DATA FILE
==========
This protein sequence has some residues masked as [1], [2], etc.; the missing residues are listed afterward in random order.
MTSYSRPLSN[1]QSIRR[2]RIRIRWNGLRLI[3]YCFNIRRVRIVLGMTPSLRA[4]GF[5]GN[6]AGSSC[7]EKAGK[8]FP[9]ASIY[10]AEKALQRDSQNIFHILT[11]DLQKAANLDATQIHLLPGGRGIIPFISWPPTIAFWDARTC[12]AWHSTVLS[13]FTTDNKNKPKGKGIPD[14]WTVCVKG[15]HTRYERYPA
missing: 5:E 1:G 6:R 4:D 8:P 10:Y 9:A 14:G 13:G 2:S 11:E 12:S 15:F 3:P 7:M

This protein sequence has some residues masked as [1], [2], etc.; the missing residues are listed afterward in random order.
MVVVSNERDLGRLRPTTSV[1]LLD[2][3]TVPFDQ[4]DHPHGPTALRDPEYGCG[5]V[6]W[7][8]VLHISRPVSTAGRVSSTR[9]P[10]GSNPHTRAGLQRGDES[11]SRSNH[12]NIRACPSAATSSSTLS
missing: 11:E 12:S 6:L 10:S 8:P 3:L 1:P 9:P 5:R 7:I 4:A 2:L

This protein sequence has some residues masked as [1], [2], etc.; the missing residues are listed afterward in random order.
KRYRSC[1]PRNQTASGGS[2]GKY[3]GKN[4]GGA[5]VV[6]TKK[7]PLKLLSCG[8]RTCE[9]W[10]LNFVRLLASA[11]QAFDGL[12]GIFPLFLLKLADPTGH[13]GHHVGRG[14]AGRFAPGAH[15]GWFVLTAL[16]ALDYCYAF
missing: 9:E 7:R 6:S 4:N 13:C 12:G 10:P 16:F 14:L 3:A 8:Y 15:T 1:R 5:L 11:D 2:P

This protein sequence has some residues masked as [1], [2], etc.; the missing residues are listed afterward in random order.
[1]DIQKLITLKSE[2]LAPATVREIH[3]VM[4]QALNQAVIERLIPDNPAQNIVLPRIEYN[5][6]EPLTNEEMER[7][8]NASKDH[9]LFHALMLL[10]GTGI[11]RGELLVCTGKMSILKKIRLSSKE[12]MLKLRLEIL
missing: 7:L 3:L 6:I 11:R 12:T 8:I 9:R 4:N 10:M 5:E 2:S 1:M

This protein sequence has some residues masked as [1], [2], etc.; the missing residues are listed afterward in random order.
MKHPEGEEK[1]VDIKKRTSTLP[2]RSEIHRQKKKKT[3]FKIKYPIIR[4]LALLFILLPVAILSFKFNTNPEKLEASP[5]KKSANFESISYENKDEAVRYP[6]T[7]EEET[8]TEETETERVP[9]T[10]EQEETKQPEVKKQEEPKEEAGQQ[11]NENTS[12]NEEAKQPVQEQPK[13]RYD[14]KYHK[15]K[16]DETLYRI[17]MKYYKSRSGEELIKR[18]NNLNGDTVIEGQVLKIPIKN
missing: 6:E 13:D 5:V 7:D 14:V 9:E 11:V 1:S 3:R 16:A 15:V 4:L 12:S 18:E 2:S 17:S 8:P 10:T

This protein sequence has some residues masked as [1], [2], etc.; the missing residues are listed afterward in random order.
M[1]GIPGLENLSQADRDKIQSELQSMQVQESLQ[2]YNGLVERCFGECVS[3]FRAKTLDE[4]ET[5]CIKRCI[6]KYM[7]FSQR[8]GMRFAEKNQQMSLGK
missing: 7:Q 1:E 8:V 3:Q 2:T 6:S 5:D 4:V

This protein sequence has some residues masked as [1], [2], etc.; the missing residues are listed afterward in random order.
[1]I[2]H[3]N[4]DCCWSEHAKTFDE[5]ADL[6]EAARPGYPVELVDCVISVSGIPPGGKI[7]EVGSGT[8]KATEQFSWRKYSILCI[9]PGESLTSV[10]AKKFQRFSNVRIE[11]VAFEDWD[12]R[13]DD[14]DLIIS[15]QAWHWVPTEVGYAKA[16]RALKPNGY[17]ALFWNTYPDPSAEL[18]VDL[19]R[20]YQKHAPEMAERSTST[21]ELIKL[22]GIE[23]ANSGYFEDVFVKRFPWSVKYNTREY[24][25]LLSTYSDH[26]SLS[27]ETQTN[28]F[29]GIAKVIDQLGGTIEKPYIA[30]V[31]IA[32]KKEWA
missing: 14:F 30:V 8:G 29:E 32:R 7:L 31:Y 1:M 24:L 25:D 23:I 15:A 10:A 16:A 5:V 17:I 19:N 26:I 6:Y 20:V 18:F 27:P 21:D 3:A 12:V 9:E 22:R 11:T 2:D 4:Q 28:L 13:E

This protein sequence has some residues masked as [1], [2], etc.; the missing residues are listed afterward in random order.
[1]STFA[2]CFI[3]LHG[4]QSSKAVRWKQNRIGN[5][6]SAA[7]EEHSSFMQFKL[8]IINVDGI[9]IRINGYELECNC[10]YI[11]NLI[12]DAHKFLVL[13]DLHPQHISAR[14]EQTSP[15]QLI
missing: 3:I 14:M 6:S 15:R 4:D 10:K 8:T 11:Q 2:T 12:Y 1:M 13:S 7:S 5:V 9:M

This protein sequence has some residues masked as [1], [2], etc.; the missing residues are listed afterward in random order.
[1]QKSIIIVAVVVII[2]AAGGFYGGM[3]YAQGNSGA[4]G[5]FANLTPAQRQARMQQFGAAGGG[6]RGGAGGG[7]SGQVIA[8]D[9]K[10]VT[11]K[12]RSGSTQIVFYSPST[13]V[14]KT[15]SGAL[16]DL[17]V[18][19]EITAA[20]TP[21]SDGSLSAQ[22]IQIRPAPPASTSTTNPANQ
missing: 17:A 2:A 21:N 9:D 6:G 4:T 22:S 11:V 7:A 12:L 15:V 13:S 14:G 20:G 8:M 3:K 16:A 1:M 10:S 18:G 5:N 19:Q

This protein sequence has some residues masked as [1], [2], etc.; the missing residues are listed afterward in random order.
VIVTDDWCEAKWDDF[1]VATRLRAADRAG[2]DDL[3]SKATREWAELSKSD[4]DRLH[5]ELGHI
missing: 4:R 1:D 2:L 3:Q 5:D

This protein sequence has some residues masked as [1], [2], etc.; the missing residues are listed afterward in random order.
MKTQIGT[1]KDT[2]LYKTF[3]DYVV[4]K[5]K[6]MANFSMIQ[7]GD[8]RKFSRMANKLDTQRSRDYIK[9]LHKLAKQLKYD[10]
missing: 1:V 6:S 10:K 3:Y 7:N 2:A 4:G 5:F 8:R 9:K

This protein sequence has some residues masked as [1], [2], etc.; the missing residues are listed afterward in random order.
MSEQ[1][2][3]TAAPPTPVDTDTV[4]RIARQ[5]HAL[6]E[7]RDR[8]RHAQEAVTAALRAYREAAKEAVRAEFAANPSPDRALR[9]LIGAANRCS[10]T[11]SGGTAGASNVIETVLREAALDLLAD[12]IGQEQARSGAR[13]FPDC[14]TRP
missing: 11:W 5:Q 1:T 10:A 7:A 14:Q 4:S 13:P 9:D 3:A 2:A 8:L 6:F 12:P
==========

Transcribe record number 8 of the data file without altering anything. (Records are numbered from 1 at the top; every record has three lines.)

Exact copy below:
This protein sequence has some residues masked as [1], [2], etc.; the missing residues are listed afterward in random order.
[1]STFA[2]CFI[3]LHG[4]QSSKAVRWKQNRIGN[5][6]SAA[7]EEHSSFMQFKL[8]IINVDGI[9]IRINGYELECNC[10]YI[11]NLI[12]DAHKFLVL[13]DLHPQHISAR[14]EQTSP[15]QLI
missing: 3:I 14:M 6:S 15:R 4:D 10:K 8:T 11:Q 2:T 12:Y 1:M 13:S 7:S 5:V 9:M